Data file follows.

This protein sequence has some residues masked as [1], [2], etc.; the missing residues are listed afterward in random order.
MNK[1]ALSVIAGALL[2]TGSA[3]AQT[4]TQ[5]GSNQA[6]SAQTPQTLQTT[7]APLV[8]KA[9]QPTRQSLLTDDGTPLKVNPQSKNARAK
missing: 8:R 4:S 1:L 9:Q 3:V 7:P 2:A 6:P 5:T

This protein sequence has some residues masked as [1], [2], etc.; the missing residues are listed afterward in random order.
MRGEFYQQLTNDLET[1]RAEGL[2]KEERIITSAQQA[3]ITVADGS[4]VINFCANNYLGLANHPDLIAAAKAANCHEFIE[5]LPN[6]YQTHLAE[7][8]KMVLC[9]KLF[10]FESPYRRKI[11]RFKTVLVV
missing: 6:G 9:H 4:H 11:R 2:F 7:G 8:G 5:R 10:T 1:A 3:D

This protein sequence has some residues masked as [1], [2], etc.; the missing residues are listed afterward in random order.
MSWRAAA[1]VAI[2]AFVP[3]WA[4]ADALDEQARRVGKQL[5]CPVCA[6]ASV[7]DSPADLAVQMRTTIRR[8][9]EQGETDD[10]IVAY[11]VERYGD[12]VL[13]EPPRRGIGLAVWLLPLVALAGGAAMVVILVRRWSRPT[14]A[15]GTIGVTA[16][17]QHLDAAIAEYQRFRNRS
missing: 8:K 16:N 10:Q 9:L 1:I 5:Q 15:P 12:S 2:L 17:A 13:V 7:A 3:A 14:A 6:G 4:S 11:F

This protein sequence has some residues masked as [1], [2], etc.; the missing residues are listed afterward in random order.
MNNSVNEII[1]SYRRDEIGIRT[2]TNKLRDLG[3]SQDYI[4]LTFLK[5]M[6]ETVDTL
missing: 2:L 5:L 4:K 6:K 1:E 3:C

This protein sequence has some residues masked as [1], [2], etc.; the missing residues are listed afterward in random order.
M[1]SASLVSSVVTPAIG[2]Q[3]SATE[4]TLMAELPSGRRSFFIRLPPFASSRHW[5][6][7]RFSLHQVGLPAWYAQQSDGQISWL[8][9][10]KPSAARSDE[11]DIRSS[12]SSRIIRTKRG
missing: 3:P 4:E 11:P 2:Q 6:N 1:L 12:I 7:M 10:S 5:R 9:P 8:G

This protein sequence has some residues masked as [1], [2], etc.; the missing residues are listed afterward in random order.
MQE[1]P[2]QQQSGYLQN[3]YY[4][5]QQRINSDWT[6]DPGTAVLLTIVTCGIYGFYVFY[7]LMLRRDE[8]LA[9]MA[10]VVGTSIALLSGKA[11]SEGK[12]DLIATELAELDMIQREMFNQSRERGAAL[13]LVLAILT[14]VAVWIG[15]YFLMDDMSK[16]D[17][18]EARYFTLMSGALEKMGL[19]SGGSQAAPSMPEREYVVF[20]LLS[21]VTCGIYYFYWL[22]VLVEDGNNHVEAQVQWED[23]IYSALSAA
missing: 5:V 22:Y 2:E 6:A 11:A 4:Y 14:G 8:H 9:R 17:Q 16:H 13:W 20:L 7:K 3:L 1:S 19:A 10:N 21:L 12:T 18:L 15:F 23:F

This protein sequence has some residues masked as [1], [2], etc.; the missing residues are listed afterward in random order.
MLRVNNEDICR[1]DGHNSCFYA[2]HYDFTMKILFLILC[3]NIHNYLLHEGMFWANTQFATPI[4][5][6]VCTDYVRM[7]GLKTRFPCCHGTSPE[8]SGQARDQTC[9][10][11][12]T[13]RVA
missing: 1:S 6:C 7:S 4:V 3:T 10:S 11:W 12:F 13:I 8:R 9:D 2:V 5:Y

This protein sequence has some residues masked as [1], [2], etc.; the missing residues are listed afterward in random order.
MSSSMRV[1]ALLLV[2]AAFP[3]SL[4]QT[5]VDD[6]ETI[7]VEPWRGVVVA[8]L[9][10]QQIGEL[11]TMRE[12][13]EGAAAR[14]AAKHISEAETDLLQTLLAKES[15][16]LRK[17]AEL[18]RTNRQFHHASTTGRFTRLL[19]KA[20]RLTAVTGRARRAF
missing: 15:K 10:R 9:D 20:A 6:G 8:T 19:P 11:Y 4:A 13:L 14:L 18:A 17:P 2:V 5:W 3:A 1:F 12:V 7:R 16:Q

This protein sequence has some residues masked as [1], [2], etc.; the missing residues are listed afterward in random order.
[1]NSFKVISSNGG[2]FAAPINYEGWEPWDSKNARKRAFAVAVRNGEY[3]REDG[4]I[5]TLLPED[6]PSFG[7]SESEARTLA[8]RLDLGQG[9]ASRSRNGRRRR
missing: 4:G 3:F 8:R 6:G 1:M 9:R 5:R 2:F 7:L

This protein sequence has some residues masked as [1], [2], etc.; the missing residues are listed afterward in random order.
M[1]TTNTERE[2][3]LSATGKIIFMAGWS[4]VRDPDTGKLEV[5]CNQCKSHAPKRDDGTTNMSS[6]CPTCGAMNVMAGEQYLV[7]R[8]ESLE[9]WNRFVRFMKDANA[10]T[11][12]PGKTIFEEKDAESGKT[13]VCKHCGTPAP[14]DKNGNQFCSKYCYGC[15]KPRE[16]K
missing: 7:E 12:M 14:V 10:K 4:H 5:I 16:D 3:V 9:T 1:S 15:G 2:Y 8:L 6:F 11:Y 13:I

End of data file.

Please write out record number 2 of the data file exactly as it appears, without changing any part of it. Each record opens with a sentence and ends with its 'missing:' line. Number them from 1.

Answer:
This protein sequence has some residues masked as [1], [2], etc.; the missing residues are listed afterward in random order.
MRGEFYQQLTNDLET[1]RAEGL[2]KEERIITSAQQA[3]ITVADGS[4]VINFCANNYLGLANHPDLIAAAKAANCHEFIE[5]LPN[6]YQTHLAE[7][8]KMVLC[9]KLF[10]FESPYRRKI[11]RFKTVLVV
missing: 6:G 9:H 4:H 11:R 2:F 7:G 8:G 5:R 10:T 1:A 3:D